* David Cole, a law professor at Georgetown University, said, “They can’t say military commissions are less legitimate, because they’re still using them. But if they tried K.S.M. in a military commission, they’d lose any chance of having a conviction seen as legitimate by the rest of the world.”

    *Holder assigned eight experienced criminal prosecutors from the Southern District of New York and the Eastern District of Virginia to build the best criminal case they could against Mohammed and his co-conspirators. The prosecutors gathered fresh evidence from around the globe, rendering the military’s case comparatively weak.

    * Neil MacBride, the U.S. Attorney who represents Virginia’s Eastern District, participated in the process, and said, “The prosecutors came together, and produced hundreds of pages of analysis that was granular, and evidence-specific.”

    * Many countries–including France, Germany and Great Britain–which had refused to coöperate with military commissions at Guantánamo, were much more willing to provide evidence and witnesses for court prosecutions.

    * Last May, Obama declared that the Bush Administration’s legal approach had created “a mess.”  Another source put it more bluntly to the New Yorker writer: “We were buried in an avalanche of shit.”

    Despite the determination of Maine Senator Susan Collins and so many others to humiliate themselves by repeating their idiotic criticisms of the way the Obama administration has handled the questioning of the Christmas bomber–“wrong, wrong, wrong, and wrong again,” as Rachel Maddow characterized the Maine Senator’s remarks–the fact is the civilian system almost certainly elicited more information from him than any military torturer could have.

    As the Justice Department revealed a couple of weeks ago, Umar Farouk Abdulmutallab is now coöperating with the F.B.I.  A Justice official pointed out to Mayer, “He has an incentive to talk in the criminal-justice system, which the other system doesn’t offer.’  The key to gaining Abdulmutallab’s coöperation was the F.B.I.’s ability to enlist his family in getting him to talk.”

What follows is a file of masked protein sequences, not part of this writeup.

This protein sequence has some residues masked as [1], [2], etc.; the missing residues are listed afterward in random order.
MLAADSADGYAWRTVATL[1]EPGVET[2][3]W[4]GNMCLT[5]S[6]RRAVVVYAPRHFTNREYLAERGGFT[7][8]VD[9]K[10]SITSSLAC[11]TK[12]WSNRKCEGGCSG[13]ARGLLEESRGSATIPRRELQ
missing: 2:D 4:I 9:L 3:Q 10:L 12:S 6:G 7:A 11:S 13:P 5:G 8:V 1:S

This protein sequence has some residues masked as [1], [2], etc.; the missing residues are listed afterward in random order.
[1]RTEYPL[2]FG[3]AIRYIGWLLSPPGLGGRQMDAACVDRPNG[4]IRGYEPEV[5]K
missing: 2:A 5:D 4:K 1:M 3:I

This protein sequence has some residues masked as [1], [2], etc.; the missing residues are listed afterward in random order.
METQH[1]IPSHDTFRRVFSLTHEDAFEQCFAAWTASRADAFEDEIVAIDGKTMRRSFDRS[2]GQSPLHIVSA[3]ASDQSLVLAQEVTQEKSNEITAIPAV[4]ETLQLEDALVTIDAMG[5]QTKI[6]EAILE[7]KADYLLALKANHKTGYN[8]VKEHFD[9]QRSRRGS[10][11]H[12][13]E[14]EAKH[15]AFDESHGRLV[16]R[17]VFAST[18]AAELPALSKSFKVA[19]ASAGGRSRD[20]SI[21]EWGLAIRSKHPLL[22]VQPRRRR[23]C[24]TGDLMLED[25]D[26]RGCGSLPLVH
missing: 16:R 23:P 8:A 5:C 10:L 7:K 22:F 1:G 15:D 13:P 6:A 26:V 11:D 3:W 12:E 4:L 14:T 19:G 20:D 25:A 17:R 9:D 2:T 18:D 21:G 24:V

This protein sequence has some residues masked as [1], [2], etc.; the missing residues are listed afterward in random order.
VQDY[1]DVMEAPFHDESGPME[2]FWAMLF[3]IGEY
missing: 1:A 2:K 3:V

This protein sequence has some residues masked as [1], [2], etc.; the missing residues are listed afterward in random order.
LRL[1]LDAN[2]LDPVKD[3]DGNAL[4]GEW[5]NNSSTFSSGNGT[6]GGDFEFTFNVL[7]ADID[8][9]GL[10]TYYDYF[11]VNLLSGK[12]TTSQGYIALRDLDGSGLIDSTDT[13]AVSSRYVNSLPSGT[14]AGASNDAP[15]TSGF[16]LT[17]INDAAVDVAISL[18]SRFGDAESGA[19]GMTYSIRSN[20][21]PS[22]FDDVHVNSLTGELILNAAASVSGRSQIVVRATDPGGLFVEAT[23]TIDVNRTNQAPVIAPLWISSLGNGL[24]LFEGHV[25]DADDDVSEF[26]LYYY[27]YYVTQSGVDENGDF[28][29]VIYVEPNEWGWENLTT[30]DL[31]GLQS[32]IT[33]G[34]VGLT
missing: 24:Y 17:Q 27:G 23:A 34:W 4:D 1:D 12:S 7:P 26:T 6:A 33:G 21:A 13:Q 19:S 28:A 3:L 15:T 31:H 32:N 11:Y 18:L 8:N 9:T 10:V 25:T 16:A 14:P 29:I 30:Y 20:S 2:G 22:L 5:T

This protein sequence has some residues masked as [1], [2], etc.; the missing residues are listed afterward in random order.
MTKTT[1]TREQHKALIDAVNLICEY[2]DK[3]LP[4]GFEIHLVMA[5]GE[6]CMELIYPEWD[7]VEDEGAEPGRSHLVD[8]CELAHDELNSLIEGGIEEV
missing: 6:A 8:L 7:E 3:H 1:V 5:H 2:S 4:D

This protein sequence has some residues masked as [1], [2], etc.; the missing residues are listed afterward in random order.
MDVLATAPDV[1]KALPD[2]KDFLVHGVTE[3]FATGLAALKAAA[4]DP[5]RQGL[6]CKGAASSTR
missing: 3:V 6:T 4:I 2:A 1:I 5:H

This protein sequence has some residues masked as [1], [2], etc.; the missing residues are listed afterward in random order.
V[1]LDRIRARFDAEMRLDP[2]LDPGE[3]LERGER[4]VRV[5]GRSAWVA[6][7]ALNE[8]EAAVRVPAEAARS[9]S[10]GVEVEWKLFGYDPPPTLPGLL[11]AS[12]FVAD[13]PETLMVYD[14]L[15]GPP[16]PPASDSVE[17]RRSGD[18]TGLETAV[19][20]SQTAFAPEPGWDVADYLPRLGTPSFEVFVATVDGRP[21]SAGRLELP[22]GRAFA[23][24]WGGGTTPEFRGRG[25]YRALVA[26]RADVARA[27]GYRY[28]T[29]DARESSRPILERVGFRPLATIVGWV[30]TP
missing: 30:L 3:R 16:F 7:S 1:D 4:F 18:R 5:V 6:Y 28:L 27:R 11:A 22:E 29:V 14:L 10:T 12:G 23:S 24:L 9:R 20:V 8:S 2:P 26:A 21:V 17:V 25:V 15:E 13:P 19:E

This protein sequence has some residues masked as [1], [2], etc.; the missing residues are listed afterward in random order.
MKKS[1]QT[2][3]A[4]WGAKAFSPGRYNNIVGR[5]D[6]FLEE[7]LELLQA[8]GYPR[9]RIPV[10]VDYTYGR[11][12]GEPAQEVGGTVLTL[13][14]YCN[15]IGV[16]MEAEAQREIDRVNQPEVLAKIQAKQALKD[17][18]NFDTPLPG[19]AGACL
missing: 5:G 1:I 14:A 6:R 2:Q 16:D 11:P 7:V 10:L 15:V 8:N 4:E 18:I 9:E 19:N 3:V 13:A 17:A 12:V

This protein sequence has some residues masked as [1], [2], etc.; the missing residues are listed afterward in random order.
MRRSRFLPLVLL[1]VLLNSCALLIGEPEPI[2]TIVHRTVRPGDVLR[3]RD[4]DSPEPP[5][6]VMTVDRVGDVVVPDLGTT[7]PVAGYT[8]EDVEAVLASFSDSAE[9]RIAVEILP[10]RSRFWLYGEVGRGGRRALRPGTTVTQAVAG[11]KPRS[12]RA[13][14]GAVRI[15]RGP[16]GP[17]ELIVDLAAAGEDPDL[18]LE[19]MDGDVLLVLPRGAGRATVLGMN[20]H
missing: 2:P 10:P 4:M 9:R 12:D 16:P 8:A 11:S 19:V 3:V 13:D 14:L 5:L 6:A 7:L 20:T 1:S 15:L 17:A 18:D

That’s the kind of common sense observation which almost never makes it into the debate about what is actually most effective: friendly interrogation, or violent torture.

    Holder asked Mayer, “Would that father have gone to American authorities if he knew his son might be whisked away to a black site and subjected to enhanced interrogation techniques? You are much more likely to get people coöperating with us if their belief is that we are acting in a way that is consistent with American values.”

    Which brings us to the essential fallacy in all of the arguments in favor of torture from Dick Cheney and his loud-mouthed camp followers: there is no evidence that torture is more likely to produce actionable intelligence than the techniques which are actually allowed by the United States constitution–and the anti-torture treaties which are supposed to bind us to legal behavior.

    During Mayer’s appearance this morning on  Joe Scarborough launched into one of his typically mindless rants about how the Bush administration was much more interested in obtaining information that would prevent another attack on America than it was in trying terrorists in civilian courts. 

   “It’s just a myth that the military is like Jack Bauer,” Mayer retorted.

   Then Scarborough claimed that we couldn’t know what the CIA had learned through torture, because much of it remained classified.

    Mayer replied that Senator Jay Rockefeller had read everything in the CIA’s files, and he had told her that the CIA actually got nothing important through torture.  When Scarborough dismissed Rockefeller as a partisan source, Mayer responded with the coup de grace: